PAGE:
The first month of 2018 has already experienced an outpouring of solid new music. Bracing for the year ahead, we’ve rounded up some of our favorite releases so far. (Spoiler alert: You may also stumble on some shade thrown at this year’s Grammy Awards.)
“Cute Thing,” Car Seat Headrest: After breaking out in 2016 with their second label release, Teens of Denial — which we named one of the most promising albums of that year — Car Seat Headrest is already stepping into 2018 with even stronger material. On this souped-up rerecording of the band’s 2011 self-released album, Twin Fantasy, the garage rock outfit offers up its own plucky version of a love song with some buoyant synths. Preserving the original record’s mood, frontman Will Toledo sidesteps his usual malaise in exchange for an overall sense of yearning, both in vocal delivery and lyrical quality: “God / give me Frank Ocean’s voice / And James Brown’s stage presence / I will be your rock, God, when you’re rolling the dice.” (Interestingly enough, the two R&B musicians name-dropped here are substitutions from the original, replacing rock artists Dan Bejar of Destroyer and The Who’s John Entwistle.) Just before the bridge, the song is further imbued with sugary harmonies by way of prog rock behemoth Yes, specifically as heard on its track “I’ve Seen All Good People.” Basically, if you’re not one for gushy ballads or overhyped romance, then this well-intentioned track should satisfy your skeptical heart.
“Corporation,” Jack White: Following the release of his second solo album, Lazaretto, blues rock kingpin Jack White has emerged from a four-year hiatus with a handful of eclectic singles in support of his upcoming release, Boarding House Reach. Based on this most recent single, if you were to call White’s new sound “funky,” it would likely be the understatement of the year. This track drips with his usual notes of lo-fi punk rock and blues, but also manages to adopt elements of funk, jazz and hip hop. It relies heavily on the offbeat, which is given an extra punch thanks to the use of bongos, tying together an experimental groove that carries his chunky guitar riffs. It’s almost irresistible to sway along to this song, which is a refreshing turn for White in his 20-year career.
“All the Stars,” Kendrick Lamar with SZA: As a total Marvel geek, I can’t wait for the studio’s newest franchise, Black Panther — if not for its historic release, then most definitely for its dope soundtrack. In promotion of the film, the studio has already released two singles from the album, which is helmed by hip hop’s lyrical firestarter, Kendrick Lamar, including this collaboration with the five-time Grammy-nominated (and wrongfully snubbed) SZA. Backed by orchestral strings and hand claps, the R&B newcomer belts out wide-eyed bars (“This may be the night that my dreams might let me know / All the stars are closer, all the stars are closer, all the stars are closer”) alongside Kung Fu Kenny’s cool but incisive flow (“Tell me what you gon’ do to me / Confrontation ain’t nothin’ new to me / You can bring a bullet, bring a sword, bring a morgue / But you can’t bring the truth to me”). While only one of these two artists walked away with some Grammys this year — Kendrick swept the categories for Best Rap Album, Best Rap Song, Best Rap Performance and Best Rap/Sung Collaboration — it’s clear that the duo has successfully reached for the stars on this track.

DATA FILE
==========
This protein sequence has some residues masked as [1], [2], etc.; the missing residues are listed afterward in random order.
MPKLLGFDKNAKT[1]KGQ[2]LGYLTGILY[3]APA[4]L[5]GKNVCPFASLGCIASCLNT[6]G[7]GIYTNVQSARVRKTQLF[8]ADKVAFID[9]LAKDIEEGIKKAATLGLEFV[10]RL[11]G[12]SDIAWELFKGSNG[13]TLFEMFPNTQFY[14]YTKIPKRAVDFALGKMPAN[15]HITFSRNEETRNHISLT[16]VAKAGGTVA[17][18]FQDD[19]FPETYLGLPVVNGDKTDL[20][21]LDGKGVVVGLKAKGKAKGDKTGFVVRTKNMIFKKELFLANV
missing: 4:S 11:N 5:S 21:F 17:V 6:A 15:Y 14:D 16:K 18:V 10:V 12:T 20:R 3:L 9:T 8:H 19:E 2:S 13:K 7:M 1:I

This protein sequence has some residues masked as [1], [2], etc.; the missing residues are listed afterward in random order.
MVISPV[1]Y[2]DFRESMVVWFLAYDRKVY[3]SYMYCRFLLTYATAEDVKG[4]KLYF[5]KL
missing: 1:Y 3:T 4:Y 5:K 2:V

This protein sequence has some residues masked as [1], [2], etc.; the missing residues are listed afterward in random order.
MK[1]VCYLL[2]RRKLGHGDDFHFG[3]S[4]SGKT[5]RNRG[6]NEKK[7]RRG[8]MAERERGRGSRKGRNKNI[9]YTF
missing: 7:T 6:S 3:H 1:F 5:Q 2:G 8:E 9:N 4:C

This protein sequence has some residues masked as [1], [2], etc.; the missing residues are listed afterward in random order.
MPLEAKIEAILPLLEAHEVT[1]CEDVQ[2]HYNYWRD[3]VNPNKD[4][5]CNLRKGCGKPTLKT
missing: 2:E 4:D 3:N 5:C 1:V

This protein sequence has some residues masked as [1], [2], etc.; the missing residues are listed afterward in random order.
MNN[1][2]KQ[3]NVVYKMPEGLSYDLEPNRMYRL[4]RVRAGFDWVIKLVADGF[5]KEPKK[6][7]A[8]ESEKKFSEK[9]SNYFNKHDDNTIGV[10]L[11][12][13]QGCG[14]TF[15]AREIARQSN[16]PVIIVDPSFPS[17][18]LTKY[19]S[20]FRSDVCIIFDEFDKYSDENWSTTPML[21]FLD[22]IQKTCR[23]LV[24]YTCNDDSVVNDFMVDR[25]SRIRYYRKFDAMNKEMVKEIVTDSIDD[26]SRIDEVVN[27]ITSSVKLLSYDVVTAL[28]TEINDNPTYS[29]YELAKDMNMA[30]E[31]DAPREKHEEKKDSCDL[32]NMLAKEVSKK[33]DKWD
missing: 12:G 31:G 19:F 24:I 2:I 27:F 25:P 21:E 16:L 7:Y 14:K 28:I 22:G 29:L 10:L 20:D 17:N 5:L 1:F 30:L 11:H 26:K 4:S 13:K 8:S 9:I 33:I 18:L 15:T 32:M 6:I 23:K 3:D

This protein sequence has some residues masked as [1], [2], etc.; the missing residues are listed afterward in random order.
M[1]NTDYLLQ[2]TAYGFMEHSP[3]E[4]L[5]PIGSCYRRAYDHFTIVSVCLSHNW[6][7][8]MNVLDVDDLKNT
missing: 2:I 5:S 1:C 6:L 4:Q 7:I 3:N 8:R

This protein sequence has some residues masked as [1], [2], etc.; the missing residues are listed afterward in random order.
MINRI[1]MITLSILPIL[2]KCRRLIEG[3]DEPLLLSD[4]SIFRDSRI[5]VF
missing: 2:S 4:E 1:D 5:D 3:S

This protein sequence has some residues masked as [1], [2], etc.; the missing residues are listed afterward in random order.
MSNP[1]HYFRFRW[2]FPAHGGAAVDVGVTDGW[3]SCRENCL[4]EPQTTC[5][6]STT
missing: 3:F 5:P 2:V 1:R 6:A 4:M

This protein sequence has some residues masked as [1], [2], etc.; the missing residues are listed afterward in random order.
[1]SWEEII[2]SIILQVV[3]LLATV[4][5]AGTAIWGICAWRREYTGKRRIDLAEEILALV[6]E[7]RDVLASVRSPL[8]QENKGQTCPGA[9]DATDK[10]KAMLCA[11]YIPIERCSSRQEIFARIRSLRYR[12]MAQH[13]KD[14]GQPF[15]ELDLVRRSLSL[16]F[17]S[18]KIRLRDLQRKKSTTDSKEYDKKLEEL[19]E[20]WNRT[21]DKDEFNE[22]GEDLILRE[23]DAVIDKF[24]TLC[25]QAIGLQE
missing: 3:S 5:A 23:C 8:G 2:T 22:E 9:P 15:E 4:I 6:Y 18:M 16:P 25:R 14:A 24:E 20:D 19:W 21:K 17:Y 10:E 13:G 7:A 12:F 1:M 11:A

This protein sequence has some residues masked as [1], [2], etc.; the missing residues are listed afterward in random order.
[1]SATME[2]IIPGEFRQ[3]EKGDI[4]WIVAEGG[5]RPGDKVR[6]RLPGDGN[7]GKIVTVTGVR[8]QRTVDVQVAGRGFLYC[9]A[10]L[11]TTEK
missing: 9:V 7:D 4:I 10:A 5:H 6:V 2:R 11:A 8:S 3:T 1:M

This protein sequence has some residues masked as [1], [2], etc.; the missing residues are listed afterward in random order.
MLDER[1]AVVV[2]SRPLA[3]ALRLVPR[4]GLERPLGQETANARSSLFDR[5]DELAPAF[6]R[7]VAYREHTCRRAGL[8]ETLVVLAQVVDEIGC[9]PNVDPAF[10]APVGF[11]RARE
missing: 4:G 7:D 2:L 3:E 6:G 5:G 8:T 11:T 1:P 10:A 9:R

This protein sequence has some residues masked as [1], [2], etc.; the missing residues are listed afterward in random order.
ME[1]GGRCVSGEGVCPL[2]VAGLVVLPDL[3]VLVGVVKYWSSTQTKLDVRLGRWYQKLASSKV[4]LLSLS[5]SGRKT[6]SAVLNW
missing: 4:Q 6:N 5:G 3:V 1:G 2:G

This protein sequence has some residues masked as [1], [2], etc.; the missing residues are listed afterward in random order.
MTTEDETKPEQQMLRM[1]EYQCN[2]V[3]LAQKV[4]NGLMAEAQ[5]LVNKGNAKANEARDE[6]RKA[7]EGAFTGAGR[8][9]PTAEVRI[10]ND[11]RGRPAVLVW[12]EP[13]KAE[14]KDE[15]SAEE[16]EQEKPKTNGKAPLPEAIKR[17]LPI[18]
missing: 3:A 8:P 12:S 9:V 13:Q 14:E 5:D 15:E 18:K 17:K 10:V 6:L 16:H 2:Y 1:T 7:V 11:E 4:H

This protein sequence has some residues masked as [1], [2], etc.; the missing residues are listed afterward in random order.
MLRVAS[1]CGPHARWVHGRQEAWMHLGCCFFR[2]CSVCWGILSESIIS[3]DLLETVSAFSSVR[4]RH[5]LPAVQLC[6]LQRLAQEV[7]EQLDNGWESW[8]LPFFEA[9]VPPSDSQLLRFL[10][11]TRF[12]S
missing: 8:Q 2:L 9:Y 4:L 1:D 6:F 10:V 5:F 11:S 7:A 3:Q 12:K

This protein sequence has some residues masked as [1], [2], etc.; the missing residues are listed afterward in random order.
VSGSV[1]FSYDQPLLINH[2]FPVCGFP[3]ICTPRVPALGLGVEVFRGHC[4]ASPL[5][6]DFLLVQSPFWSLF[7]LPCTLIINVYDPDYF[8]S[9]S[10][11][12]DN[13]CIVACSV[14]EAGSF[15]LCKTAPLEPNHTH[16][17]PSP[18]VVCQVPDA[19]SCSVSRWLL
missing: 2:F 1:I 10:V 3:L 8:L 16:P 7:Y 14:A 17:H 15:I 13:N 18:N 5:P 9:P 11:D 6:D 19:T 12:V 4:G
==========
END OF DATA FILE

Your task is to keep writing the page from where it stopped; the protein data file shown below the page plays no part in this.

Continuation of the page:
“Drift,” Tiny Hueman: Though its latest record may have been released late last year, Philly-based indie rock band Tiny Hueman is just starting to emerge on the scene, all the while garnering plenty of buzz. Formed in late 2016 by lead guitarist Dustin Miller and lead vocalist Richie Hollahan — eventually adding Kevin Miller, Vinny Vaccaro, and Richie Taver to the lineup — the band is earning its stripes with two EPs already under its belt, Shallow and Drift. Tiny Hueman is already gaining traction on Spotify, claiming nearly 23,000 listeners per month and landing on Discover playlists by Alternative Press and Good Future Club. (They even managed to find a fan and strike up a social media bromance with Circa Survive and Saosin frontman Anthony Green.) If you listen to Drift, it could easily pass the road trip test all the way through with its driving rhythms and gruff yet heartfelt vocals. The title track invokes cascading guitar notes over a slow bassline that offset smooth harmonies to ultimately deliver the record’s crown jewel. If its output in 2017 is any indication, Tiny Hueman will be an up-and-coming act worth keeping an eye on in 2018.
You can check out all of the tracks on this week’s playlist on Spotify here.
Featured image courtesy of Tiny Hueman.